Finding or Building a Pocket Neighborhood: Individuals

Finding a Home in a Pocket Neighborhood

Start your search by going to Real Estate site such as and key in “Ross Chapin”. Most of the homes that come up will be individual houses, but on occasion you will find one in a pocket neighborhood. You might find an existing home for sale in a Seattle area pocket neighborhood by visiting The Cottage Company to see their list of homes.

Cohousing, a related cousin to pocket neighborhoods, are communities that are planned and managed by owner-residents who share a similar vision. Read more about them in Part Three of Ross’s book, and in the book, Cohousing: A Contemporary Approach to Housing Ourselves. In a recent blog essay by Ross, he discusses the similarities and differences between pocket neighborhoods and cohousing. Cohousing requires tremendous involvement by residents, but by the time everyone moves in, there is already a strong sense of community. has directory of existing and forming groups around the country. Occasionally, we work with cohousing groups to design a site plan and coordinate with a developer.

Finding a Developer

To be clear, Ross Chapin Architects is not a developer. We take the lead design and planning, but building a pocket neighborhood requires the expertise of progressive developer.

For leads on locating a developer in your area, you might start by asking your city planner. They are not supposed to recommend any one over another, but they may be willing to give you a list and suggestions. Another lead is to Google “smart growth + (your city)” and contact the people or organizations that come up. Finally, check out The Congress for the New Urbanism, a national organization that fosters vibrant communities. Check their directory for local chapters and inquire into contacts there. Your city may also have a green-building association to contact.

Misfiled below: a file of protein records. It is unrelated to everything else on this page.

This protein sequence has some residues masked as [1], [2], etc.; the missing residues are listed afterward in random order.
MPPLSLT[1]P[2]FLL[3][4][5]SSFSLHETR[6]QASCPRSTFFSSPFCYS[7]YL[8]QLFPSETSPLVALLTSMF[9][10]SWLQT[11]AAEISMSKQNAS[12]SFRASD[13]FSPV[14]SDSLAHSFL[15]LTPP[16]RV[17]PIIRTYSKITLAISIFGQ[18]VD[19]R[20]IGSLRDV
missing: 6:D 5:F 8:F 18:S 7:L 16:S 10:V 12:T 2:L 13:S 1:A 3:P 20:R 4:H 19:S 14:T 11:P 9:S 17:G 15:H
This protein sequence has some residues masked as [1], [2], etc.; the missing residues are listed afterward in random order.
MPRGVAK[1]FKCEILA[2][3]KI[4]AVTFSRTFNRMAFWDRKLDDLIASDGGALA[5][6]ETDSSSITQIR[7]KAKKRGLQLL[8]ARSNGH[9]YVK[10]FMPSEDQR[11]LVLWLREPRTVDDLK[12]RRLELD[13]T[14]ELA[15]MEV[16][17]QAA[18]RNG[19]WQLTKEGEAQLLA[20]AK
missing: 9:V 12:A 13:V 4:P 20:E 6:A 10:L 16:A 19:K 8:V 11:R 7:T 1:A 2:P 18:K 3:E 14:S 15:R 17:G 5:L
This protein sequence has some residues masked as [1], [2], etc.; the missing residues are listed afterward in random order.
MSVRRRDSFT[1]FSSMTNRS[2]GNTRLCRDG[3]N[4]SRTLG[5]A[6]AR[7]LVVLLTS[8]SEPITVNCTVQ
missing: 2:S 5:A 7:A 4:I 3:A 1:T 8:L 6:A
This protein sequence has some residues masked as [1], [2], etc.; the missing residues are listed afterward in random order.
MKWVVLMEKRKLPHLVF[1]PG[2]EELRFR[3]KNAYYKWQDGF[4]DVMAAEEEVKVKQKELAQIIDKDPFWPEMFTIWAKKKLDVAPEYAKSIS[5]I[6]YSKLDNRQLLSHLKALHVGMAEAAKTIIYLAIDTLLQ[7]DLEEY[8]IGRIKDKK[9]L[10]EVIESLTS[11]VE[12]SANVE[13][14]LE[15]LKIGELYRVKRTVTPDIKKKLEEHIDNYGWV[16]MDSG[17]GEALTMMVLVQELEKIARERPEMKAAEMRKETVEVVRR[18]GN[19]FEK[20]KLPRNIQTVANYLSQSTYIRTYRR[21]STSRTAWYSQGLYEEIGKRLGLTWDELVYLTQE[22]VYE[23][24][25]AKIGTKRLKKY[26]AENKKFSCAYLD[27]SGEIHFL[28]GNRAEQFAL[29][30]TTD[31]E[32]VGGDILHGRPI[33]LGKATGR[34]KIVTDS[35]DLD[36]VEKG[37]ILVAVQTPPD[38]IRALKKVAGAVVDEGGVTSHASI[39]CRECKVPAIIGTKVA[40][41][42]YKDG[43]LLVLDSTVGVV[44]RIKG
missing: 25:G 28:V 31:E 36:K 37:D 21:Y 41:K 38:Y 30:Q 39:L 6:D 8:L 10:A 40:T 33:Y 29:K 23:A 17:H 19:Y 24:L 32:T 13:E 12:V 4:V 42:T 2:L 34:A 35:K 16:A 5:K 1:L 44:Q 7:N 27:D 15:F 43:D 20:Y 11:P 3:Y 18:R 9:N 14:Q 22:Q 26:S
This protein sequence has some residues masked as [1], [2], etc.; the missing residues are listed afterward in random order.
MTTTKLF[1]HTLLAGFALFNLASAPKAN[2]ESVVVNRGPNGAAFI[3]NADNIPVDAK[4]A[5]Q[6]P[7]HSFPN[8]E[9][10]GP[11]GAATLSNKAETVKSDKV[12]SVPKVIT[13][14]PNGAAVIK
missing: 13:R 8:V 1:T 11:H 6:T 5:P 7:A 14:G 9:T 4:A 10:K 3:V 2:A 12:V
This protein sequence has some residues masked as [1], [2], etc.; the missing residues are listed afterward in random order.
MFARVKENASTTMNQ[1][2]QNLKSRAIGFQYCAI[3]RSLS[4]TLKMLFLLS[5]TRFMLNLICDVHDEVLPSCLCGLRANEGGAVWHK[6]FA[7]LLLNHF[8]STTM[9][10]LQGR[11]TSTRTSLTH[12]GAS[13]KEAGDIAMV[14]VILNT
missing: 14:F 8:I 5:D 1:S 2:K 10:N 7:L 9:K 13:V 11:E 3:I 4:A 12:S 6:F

When you find a developer, tell them your vision and interest. If they don’t know about pocket neighborhoods, share the Pocket Neighborhood website and RCA website, and show them Ross’s book. Contact Ross Chapin Architects for project worksheets of several of the pocket neighborhoods, which can serve as a helpful tool to explain the approach to others.

Gather Your Clan

Developers respond to potential buyers, especially if there is more than one. Talk with friends who might be interested in living in a pocket neighborhood. Host a discussion group, or potluck conversation about this possibility in your community. Start an online interest group.

Changing the Codes

Pocket neighborhoods are enabled (or not) by local zoning codes. Share the links above with your local planning official, as well as the link to our section on codes. They will tell you whether this type of innovative project is possible, and may be able to help you identify where potential parcels of land are located. If they do not know anything about pocket neighborhoods, your inquiry will get them thinking. Tell your story. Describe your interest and need. This is how change happens.

Creating Community Where You Live

Lastly, sometimes you don’t have to move anywhere to find what you want — you can create community where you live now. Check out this blogpost for ideas.